So this verse describes his attributes of strength, wisdom and judgement. It was in his reign that Israel reached its zenith due to his vision, religious conviction, leadership qualities and his ability to dispense justice fairly, to all people under his leadership. Thus, it was during the reign of David(as) that through its spiritual and secular development Israel enjoyed its golden age.

Zabur (Psalms)

David(as) is also portrayed in the Qur’an as a great spiritual leader. In the Qur’an, David(as) is described as being given the Zabur (Psalms) through divine revelation (Ch.4:V.164). Hence, according to Islamic tradition it would be incorrect to claim that he wrote the Psalms through his own authorship. The Bible names his scribe as Jehoshaphat (2 Samuel 8:16), who recorded these revealed verses and poems for the wider Jewish population.

The Arabic name Zabur is similar to the Hebrew names Zamir or Zimra (song) and Mizmor (melody), which could be used to describe the Psalms. In the Qur’an, the Zabur is described as one of the revealed books of the Jews, alongside the Torah of Moses(as) and the Injeel (Gospel) of Jesus(as). All three of these are elements of the modern Bible, supplemented by letters and other historical texts, incorporated into the Bible at various stages of history.

The Qur’an repeatedly mentions the Psalms and even quotes them:

And already have We written in the Book of David, after the exhortation, that My righteous servants shall inherit the land. (Ch.21:V.106)

Interestingly, this verse validates the authenticity of the Psalms, as Psalm 37, verse 29 in the Bible reads:

The righteous shall inherit the land, and live in it forever. (Psalm 37:29)

In the modern Bible, at least 73 of the 150 Psalms are directly attributed to David(as), although older Bibles lack a lot of these references. Thirteen also carry additional contextual information before the Psalms, describing the events when the Psalms were written. David(as) was known for his beautiful singing voice when reciting from the Psalms.

The Hadith (sayings of the Holy Prophet Muhammad(saw)) recorded by Imam Bukhari, record a Tradition narrated by Adbullah bin ‘Amr(ra) in which the Holy Prophet(saw) said:

‘The most beloved fasting to Allah was the fasting of (the Prophet) David who used to fast on alternate days. And the most beloved prayer to Allah was the prayer of David who used to sleep for (the first) half of the night and pray for 1/3 of it and (again) sleep for a sixth of it.’ (Bukhari, vol.4, ch.34, Hadith no.631)

This illustrates another side of David(as)’s character, for whilst he is often depicted as strong and brave, his spiritual devotion here is considered exemplary. His reciting of the Zabur is described here as the most beloved prayer.

Conclusion

David(as) died in 970 BCE at the age of 70, in the city of Jerusalem. On his death, he passed his kingdom to his son Solomon(as). The Tomb of David(as), lies just outside the Sion Gate in Jerusalem (Murphy-O’Connor p.93).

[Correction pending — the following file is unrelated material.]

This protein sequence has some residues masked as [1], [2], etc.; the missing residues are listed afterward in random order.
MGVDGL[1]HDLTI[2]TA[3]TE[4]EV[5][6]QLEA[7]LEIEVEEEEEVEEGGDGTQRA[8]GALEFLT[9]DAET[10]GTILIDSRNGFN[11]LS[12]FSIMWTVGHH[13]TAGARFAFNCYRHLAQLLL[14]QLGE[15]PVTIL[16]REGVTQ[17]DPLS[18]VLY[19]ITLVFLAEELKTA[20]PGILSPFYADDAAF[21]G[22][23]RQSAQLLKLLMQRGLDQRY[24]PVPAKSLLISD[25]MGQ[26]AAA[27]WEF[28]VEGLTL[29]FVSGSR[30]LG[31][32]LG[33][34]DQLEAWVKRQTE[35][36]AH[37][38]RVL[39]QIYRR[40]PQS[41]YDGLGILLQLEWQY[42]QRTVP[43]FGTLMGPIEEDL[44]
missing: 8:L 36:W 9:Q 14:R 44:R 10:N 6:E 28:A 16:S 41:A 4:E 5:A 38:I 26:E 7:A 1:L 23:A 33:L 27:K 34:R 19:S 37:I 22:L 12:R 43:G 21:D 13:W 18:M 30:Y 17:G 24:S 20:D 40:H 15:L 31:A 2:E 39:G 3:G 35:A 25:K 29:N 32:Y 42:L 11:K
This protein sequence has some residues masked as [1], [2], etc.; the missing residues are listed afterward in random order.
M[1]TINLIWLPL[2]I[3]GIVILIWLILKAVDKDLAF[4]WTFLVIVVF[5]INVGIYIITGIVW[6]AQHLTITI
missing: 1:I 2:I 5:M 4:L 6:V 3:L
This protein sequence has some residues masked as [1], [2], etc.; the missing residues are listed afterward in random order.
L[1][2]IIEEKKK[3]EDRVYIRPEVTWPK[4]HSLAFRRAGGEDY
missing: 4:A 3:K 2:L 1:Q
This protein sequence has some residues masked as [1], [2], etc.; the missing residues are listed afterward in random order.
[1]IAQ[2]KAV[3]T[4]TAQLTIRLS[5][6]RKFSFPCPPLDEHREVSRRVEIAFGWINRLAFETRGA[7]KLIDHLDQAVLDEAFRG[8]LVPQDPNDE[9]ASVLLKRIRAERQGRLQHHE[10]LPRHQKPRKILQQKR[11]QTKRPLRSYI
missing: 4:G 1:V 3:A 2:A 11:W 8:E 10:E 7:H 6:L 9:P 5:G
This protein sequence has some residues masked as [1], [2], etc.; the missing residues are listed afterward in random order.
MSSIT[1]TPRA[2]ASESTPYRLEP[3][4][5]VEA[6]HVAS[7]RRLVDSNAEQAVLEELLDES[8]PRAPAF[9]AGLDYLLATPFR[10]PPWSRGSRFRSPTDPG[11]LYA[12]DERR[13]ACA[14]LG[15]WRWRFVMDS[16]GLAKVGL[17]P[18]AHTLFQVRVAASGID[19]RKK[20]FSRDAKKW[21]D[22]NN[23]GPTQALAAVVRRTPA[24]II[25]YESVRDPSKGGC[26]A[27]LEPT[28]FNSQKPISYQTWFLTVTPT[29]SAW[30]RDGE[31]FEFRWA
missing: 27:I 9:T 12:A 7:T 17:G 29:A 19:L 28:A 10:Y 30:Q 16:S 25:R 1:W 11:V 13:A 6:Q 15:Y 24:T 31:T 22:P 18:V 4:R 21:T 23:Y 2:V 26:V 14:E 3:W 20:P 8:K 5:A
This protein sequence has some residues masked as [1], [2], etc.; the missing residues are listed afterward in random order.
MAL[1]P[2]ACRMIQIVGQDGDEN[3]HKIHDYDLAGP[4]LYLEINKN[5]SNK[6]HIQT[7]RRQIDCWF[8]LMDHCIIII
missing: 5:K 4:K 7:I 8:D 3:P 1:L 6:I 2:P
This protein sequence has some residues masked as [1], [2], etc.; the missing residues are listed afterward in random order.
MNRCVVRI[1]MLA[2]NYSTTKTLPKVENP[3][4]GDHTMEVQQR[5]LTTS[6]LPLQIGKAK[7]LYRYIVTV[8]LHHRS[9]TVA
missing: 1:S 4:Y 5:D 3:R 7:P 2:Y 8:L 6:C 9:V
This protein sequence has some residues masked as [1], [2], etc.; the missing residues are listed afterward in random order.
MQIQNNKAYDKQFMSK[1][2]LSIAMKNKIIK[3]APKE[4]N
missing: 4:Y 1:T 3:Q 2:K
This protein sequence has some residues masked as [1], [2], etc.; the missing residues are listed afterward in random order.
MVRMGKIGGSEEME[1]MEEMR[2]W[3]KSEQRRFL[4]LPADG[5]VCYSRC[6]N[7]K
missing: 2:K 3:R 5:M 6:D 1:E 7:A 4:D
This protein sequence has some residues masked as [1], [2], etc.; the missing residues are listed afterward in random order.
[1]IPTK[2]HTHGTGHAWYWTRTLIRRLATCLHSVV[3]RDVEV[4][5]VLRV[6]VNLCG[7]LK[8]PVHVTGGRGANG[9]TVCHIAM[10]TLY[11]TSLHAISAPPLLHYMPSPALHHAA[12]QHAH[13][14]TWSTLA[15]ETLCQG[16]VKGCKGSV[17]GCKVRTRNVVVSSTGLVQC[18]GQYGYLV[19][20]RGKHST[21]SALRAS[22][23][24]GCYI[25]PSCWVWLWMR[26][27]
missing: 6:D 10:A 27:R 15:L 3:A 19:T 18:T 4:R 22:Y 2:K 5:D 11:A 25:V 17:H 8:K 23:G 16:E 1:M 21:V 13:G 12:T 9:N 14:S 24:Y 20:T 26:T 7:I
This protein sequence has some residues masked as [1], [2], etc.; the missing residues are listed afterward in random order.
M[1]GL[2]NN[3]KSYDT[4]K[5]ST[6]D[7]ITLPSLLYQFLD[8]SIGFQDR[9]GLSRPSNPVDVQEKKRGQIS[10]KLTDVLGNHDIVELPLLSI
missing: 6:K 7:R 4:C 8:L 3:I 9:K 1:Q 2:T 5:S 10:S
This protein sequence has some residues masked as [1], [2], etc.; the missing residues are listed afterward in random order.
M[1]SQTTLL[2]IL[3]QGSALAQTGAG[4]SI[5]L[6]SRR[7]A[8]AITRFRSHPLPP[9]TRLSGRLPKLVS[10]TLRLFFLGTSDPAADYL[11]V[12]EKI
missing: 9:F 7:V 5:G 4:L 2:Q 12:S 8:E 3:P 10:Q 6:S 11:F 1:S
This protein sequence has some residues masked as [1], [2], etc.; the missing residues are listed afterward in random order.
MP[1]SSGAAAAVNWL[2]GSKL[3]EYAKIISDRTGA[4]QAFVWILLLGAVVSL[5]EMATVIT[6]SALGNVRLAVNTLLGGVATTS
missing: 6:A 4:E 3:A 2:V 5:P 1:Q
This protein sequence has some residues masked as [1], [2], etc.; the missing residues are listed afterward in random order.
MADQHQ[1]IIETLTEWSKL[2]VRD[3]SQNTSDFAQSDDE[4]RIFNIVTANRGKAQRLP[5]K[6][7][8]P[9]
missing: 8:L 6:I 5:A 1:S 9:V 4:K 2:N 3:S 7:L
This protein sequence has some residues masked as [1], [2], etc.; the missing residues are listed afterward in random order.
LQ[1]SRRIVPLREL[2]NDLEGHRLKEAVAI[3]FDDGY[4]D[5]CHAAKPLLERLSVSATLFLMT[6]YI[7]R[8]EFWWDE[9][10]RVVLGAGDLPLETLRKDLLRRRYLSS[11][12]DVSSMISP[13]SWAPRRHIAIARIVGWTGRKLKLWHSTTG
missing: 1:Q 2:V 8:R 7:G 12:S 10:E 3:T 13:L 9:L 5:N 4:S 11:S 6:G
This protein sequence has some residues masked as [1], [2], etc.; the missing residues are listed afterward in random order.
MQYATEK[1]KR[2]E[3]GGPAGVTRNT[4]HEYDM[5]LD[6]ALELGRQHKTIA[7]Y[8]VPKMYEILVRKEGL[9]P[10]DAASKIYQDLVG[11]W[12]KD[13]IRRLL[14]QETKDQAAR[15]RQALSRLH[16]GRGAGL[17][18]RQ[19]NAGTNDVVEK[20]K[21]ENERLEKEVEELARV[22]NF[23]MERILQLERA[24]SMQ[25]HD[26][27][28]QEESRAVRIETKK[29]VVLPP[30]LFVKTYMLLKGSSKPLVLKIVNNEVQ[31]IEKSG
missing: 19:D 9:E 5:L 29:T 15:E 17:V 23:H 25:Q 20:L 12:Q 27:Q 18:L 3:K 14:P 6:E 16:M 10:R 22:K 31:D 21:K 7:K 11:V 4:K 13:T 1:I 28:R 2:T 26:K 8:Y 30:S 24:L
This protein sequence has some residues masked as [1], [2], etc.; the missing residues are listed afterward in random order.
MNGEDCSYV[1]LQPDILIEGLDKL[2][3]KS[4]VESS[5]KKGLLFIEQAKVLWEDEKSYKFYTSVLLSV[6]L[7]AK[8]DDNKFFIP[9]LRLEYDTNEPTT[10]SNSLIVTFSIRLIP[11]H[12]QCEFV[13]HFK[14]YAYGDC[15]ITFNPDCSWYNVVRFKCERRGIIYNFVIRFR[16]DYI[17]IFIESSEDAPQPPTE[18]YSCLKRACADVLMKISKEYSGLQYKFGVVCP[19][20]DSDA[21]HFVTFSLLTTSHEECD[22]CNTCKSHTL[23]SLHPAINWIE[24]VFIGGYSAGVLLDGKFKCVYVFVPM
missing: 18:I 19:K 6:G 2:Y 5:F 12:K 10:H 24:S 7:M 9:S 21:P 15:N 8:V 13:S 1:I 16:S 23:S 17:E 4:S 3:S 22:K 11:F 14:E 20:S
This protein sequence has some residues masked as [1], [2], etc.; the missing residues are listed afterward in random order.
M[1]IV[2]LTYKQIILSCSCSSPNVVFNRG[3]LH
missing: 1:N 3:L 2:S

Much folklore has evolved around David(as). However, it is indisputable that he united the Jewish tribes into a single Kingdom, ruled with strength and justice, and restored the Jewish monotheistic faith to its original, spiritual level. This would not have been possible for a purely secular ruler, so there is no doubt that he was bestowed with a divine mission.

A thousand years later the Jewish Messiah Jesus(as) was born both as the son of God and of Davidic descent. His followers claim that he was born in Bethlehem, (although this may have been recorded in the Bible in order to reinforce his credentials as being from the Davidic family line). Many other notable figures have claimed their lineage back to David(as), including the Ethiopian Emperor Haile Selassie 1st, and Maimonides, the great 12th century Spanish philosopher of Andalucia. There is no doubt that all notions of a great Jewish nation and state originate from his time.

What is evident is the cycle of history. The Jews and their nation of Israel always prospered when they became spiritual and acted with justice, equity and mercy. This is apparent when they escaped bondage from Pharaoh in Egypt and repelled the Philistines, and later at the hands of Cyrus the Great. But whenever they moved away from their faith and became tyrants, ignoring the several opportunities to change God gave them over many decades, their lands and power were taken away from them, as happened notably at the hands of the Persians and Romans.

References

1. Abu Khalil, Dr Shauqi, Atlas of the Qur’an, Darussalam Publishers, Riyadh, Saudi Arabia, 2003.

2. Ahmad, Hadhrat Mirza Bashir-ud-Din Mahmud, The Holy Qur’an with English Translation and Commentary (five volumes), Islam International Publications Ltd, Tilford, UK, 1988.

3. Ali, Maulawi Sher, The Holy Qur’an – Arabic Text and English Translation, Islam International Publications Ltd, Tilford, UK, 2004.

4. Armstrong, Karen, The Great Transformation – The World in the Time of Buddha, Socrates, Confucius and Jeremiah, Atlantic Books, London, UK, 2007.

5. Khan, Dr Muhammad Muhsin, The Translation of the Meanings of Sahih Al-Bukhari, Arabic-English, Vol.IV, Islamic University, Madinah, Saudi Arabia,

6. Glasse, Cyril, The Concise Encyclopaedia of Islam, Stacey International, London, UK, 1999.

7. Ibn Kathir, Imam Imaduddin Abul-Fida Ismail, Stories of the Prophets, Darussalam Publishers, Riyadh, Saudi Arabia, 2005.

8. Murphy-O’Connor, Jerome, The Holy Land – An Archaeological Guide From Earliest Times to 1700, Oxford University Press, Oxford, UK, 1986.

9. Shanks, Hershel, Ancient Israel – A Short History from Abraham to the Roman Destruction of the Temple, SPCK, Washington DC, USA, 1988 (Chapter 4 – The United Monarchy was edited by Andre Lemaire).

10. Wilson, Ian. The Bible is History, Weidenfeld & Nicolson, London, UK, 1999.